What happened: According to the Italian luxury fashion house Prada, brand sales in China have seen a swift recovery since the company reopened its shops to customers and have risen well above last year’s levels.
“To date, the Prada Group’s sales in China have already largely exceeded the levels of 2019, showing double-digit growth since the beginning of the year,” said Prada’s chief executive Patrizio Bertelli to Reuters in a statement.
Bertelli added that the brand’s recovery has been gaining momentum since the end of March, with sales growing by more than 60 percent in the following months. “We believe that the same trend can be maintained in the coming months,” said Bertelli, who also disclosed that Prada recorded sales on China’s Valentine’s Day, which fell on August 25 this year.
Jing Take: Compared to other European luxury houses, Prada didn’t rush to embrace the new wave of Chinese e-commerce channels and continued to sell its luxury products through directly owned and operated channels. By remaining faithful to this outdated model, Prada ensured the group’s integrity and exclusive control over the brand, but it didn’t reach the relevant, novelty-loving buyers in China.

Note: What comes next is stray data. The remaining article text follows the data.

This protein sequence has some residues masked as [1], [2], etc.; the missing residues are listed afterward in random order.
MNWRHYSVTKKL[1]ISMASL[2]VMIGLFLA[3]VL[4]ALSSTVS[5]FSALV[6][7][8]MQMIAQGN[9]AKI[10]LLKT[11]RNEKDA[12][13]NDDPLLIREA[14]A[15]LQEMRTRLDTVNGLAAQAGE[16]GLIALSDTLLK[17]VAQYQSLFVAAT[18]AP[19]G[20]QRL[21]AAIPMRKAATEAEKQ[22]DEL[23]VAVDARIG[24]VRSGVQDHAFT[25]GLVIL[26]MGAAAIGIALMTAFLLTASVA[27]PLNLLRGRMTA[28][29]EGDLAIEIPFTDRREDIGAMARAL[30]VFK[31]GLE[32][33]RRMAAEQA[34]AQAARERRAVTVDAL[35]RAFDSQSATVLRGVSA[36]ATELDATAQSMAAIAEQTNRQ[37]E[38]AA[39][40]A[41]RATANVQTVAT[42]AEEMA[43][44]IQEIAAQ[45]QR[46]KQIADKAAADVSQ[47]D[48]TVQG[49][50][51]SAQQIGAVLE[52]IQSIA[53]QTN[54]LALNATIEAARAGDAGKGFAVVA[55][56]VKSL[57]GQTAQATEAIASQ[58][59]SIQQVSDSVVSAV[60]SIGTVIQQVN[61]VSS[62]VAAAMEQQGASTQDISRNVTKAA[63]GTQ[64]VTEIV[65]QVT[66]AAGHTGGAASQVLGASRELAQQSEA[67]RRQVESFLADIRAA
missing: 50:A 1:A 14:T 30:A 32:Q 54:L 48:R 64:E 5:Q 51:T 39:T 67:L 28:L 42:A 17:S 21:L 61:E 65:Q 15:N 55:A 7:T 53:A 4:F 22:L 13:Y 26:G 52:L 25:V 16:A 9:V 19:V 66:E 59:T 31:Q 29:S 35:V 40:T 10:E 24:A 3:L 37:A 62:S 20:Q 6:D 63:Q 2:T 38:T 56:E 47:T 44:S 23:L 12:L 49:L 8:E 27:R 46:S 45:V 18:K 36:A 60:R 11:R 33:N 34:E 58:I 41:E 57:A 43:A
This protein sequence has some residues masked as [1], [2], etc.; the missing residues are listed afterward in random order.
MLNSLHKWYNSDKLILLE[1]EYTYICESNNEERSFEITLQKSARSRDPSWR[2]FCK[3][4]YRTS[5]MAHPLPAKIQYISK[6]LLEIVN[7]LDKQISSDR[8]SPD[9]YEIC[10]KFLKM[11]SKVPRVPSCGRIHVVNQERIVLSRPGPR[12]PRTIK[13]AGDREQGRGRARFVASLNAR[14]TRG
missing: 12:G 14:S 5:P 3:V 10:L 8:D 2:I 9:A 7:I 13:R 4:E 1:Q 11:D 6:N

Through partnerships with Chinese e-commerce platforms, Prada further improved and enriched its client base and strengthened its brand identity in China. Consequently, the boost in sales is a result of a new digital trajectory that is helping the Italian brand build new channels that can engage more customers.
The Jing Take reports on a piece of the leading news and presents our editorial team’s analysis of the key implications for the luxury industry. In the recurring column, we analyze everything from product drops and mergers to heated debate sprouting on Chinese social media.